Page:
Paul is still sick - he has had "stomach" problems for the past 6 days. He's been taking antibiotics and not eating but is still having "problems" (aka explosive diarrhea). We are suppose to fly in 2 days so that might change depending on Paul's stomach. Awful but at least it isn't the boys (yet).
Today began with the boys taking a donkey ride from our lodge to the local school. Some of the profits the lodge makes goes directly to the school. The school was recently built by the owners of the lodge to help support the local villages. They also supply housing for the teachers. We went to the school on Sunday so we were not able to see inside the classrooms. A lot of people were at the school collecting water in empty buckets to take back to their homes. The school helps provide clean water to all the local villages.
Once the donkey ride was over, the boys had to hike through the valleys of Kilimanjaro. They came within 10 meters of several zebras. It was so much fun to watch the kids trying to sneak up on zebras. We continued to hike towards the lodge. Of course Nash fell asleep on my back. I hiked at least 1 mile with him sleeping on my back. The Maasai guide asked if he could carry him and I told him, "I'm use to it. He does this a lot"!
After we finished our hike, the boys took a chill afternoon playing legos, watching some i pad and then swimming in the pool. I decided to take another hike with a Maasai guide named David. We walked for several miles and he showed me some poisonous and healing plants that the tribe has used for 100's of years. He took his sharp knife and poked at a cactus. The cactus started leaking out some milky looking stuff. He told me they put this on the end of their spear to easily kill a lion. If this gets on your hands and you rub your eye, you will go blind (according to David). I asked him what would happen if I accidentally tasted it? He said, you will die. If it can kill a lion, it can kill you. And this is why we tell the boys not to touch anything when we go hiking in foreign countries.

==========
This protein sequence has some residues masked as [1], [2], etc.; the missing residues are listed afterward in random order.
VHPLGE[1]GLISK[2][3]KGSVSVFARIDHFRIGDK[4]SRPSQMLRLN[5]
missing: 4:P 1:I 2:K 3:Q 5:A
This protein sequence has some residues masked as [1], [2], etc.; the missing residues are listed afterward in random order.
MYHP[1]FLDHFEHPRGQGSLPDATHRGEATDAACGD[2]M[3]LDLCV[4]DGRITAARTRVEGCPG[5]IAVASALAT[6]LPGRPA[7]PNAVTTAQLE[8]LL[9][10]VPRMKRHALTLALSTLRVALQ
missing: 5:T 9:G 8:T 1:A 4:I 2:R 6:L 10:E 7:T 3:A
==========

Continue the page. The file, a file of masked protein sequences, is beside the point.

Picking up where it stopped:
I also noticed lots of rather large holes in the ground. I asked David what makes those massive holes in the ground? He says, 'We have giant cobras with big heads and they go underground during the day'. Then, he started putting his stick down the hole to see if a snake was there. I quickly screamed 'hapana Asante hapana Asante' which means 'no thank you, no thank you' in Swahili. As we continued our walk, I scared several small Thompson gazelles which were hiding in a bush. I think I jumped and was more spooked than they were!
Even though I have taken several showers, I am still wiping dirt off my hair and skin. Each night Paul has been woken up by the sounds of flapping and flying inside our mud hut. He's pretty convinced it's a bat - birds don't fly at night so I'm sure he's correct. Sadly, this is not the first place we have had bats in our room. At Bashay Rift lodge, we thought it was rats running around in the ceiling but the staff took a nice look around showed us the bats nest in the ceiling and reassured us it was only bats in our room, not rats! Another restful night for Paul!
I must say, waking up to the sun rising above Mt. Kilimanjaro is truly spectacular. It is cold in the morning but perfect for sitting outside with a blanket, hot coffee and watching the sunrise while zebras graze close to us. It is truly amazing how the Maasai are so close to nature. Even though I smell horrible, have dirt all over me, had bugs crawling around our dinner table and bats flying in our room while we sleep - this has been an amazing experience. I truly hope the boys will remember and learn from this.
Oh, yeah, the kids accidentally tried sheep brains. The Maasai warriors were eating it and asked if we wanted to try. Don't worry, both boys chewed for a while and then went behind a bush and spit it out!
Poison from the cactus